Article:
blue bottle japan vending


Canned coffee is the norm in Japan, thanks to the abundance of vending machines nationwide. Coffee drinkers could easily get their caffeine fix for as cheap as ¥100 within a minute’s walk down any Japanese street, choosing from several brands and varieties.

In August last year, Californian specialty coffee brand Blue Bottle installed their first vending machines in the Shibuya neighbourhood of Tokyo. When the machine was installed, the coffee company hadn’t opened a store in this part of the city yet — which is one of the busiest and liveliest neighbourhoods in the city — making it the perfect location for the vending machines called Blue Bottle Quick Stand.  

An 8 ounce can of brewed coffee is priced at ¥640 ($5.83), which is about six times the price of a usual canned coffee.

In addition to canned coffee, the vending machines sold whole beans, cups and mugs. An 8 ounce can of brewed coffee is priced at ¥640 ($5.83), which is about six times the price of a usual canned coffee. However, according to Blue Bottle Coffee Japan’s PR manager Megumi Yoshida:

The response from the consumers are quite good so far. We keep promoting the joy of specialty coffee as much as we can, and we view a vending machine as one of the useful and established sales channels in Japan which can offer fast and practical service.

The plan to utilise the vending machines to distribute their products was already in the works since before the pandemic outbreak, but with more people staying at home because of the spread of COVID-19, the vending machines also worked successfully as a convenient place for customers to purchase coffee beans and brewing them at home.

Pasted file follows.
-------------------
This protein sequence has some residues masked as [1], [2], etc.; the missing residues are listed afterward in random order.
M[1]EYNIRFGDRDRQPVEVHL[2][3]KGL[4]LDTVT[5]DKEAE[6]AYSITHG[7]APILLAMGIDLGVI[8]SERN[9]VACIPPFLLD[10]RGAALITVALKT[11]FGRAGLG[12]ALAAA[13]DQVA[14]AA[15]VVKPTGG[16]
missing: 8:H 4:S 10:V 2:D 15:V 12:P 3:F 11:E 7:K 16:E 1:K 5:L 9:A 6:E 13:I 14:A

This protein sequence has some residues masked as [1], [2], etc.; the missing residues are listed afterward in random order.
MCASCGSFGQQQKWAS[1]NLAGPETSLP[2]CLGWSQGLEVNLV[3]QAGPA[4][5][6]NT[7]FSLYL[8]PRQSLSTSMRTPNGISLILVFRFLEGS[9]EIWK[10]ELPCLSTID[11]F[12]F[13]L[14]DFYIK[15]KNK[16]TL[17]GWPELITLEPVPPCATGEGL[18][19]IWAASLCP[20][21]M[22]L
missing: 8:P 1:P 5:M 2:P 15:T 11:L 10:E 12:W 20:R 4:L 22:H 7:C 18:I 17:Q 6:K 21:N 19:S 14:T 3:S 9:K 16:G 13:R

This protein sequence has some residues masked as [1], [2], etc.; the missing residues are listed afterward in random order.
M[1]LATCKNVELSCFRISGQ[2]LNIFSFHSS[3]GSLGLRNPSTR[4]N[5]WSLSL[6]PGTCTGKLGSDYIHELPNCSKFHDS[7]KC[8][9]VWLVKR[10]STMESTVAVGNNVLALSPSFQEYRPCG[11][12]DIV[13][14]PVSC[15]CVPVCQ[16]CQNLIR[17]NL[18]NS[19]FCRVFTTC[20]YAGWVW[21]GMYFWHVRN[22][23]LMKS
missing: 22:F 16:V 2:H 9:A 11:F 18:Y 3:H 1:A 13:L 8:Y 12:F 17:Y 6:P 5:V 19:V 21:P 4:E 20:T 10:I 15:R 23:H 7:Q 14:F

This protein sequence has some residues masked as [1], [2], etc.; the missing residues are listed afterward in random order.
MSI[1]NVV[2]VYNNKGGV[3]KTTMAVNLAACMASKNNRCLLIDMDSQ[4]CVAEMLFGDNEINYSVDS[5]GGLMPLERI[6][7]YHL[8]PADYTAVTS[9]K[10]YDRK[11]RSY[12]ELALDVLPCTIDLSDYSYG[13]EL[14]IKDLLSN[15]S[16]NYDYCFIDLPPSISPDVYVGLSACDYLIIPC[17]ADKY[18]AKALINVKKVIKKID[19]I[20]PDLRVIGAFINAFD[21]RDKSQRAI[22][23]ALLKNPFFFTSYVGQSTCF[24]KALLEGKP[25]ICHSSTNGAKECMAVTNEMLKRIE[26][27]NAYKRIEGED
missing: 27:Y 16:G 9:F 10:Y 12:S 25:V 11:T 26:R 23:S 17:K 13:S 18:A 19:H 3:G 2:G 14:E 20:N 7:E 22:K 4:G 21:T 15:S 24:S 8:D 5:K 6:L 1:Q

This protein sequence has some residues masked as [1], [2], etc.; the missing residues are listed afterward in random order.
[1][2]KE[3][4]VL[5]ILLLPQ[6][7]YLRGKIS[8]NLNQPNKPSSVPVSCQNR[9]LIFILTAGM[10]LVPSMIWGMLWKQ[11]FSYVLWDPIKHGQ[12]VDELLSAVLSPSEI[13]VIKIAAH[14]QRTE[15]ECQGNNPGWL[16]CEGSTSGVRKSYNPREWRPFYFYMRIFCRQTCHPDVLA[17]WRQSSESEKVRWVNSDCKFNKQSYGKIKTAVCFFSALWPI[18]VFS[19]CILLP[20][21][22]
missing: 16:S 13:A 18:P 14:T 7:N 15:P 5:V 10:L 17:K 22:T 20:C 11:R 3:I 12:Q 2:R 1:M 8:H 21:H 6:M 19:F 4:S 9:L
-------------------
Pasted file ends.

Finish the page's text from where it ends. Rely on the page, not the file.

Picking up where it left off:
However, from personally visiting the site a month ago, one of the vending machines had silently been removed. The products offered have changed as well. The canned coffees and whole coffee beans remained, but the mugs and cups were replaced with instant coffee bags and yokan, a type of Japanese confectionery. 

Since the instalment of Blue Bottle Quick Stand in August 2020, the coffee company has opened their very first Shibuya cafe, adding to a total of 21 cafes nationwide. The company had hopes of expanding their vending machines to more locations in Japan if successful, but the closure of one of their original two seems to show the opposite result. 

A unique aspect of Japan’s coffee culture is its combination of vending machine coffee and specialty coffee shops — there’s a demand for quick and inexpensive instant coffee but there’s also a buzz around specialty coffee. Most locals are content with a cheap and quick caffeine fix from machines but Blue Bottle has yet to prove the market will pay such a premium; for that same price at a cafe, however, most wouldn’t bat an eyelid. 

It goes to show that most would prefer to spend their money on the coffee experience of sipping freshly made drip coffee in a cafe setting rather than a busy parking lot, where the Blue Bottle Quick Stand is located.

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